Explore the science behind food borne illness. Discover where in your school bacteria thrive and investigate the conditions which influence the growth of bacteria, the most common causes of food poisoning.
This lesson introduces students to the issue of farming using chemical pesticides vs. organic methods.
Alternatives to using pesticides, such as companion planting, the use of biological controls, trapping, and the use of barriers are studied.
In this lesson students will investigate the calories and nutritional content of their “typical" meals using information about fast food from the internet.
This lesson integrates critical thinking and research skills to identify the causes of food-borne illness and the use of irradiation as a way to prevent food contamination.
Students research the advantages and disadvantages of using genetically modified organisms for food crops and are assigned roles to play in a class debate.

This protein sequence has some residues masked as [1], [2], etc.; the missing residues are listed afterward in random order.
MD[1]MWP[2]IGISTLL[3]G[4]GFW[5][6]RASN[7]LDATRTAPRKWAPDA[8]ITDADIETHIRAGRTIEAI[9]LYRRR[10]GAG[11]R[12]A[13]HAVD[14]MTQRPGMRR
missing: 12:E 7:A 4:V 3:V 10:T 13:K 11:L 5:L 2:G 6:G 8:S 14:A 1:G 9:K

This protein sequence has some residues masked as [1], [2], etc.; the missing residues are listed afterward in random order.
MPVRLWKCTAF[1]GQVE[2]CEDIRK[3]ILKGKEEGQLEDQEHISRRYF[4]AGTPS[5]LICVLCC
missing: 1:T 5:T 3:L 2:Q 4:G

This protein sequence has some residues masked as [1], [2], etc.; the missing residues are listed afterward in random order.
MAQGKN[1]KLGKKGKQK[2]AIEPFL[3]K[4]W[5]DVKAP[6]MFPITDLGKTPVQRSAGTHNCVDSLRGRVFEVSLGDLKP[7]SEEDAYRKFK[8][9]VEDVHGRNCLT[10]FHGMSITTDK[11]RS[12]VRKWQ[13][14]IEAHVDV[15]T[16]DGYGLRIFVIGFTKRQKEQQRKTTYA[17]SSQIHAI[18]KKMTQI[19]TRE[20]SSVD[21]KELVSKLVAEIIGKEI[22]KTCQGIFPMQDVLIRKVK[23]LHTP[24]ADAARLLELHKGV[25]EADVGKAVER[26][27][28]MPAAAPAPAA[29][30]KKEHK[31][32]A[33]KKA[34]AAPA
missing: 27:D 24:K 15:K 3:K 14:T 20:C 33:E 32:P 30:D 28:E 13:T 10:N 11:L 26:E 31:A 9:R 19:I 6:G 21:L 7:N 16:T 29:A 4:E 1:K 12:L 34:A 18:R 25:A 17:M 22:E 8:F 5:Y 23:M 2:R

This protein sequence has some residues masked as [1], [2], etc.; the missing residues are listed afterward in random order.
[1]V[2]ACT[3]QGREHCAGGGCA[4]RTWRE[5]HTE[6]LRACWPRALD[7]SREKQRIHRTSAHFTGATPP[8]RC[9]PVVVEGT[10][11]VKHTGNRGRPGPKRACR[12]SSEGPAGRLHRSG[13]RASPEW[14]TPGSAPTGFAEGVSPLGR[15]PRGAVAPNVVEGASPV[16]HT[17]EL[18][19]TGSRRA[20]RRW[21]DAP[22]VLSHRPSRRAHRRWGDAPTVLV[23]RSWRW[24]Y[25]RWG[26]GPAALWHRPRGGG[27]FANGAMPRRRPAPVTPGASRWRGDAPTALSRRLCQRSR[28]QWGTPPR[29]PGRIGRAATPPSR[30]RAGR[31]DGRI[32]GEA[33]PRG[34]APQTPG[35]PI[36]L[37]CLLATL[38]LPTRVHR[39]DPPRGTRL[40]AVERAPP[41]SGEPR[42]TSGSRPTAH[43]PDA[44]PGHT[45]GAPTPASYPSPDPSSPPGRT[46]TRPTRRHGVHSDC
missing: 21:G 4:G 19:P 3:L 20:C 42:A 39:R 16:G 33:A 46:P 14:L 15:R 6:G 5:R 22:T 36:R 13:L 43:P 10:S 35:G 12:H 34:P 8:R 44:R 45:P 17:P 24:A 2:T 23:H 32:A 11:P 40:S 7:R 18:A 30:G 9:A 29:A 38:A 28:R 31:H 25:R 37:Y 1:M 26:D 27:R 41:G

The artificial sweetener debate is an excellent case study of how scientific research is filtered and reported through the news media and the Internet.
Students will make predictions and gather data in an activity showing the oxidation of an apple and the cessation of the oxidation process by the antioxidant vitamin C.
Students will inventory their own dietary habits and, through internet research, they will learn about cancer-protective foods.
Is there a correlation between the amount of fruit and vegetables you eat and particular types of cancer?
Students explore the dangers of high levels of mercury and learn how small amounts of mercury in water accumulate in greater quantities in organisms higher in the food chain.
Teacher Discussion Highlights
Meet Reginald Booker
whose duties include inspecting restaurants to ensure food safety
decide what to do when he finds out his strawberries may be contaminated with dangerous bacteria.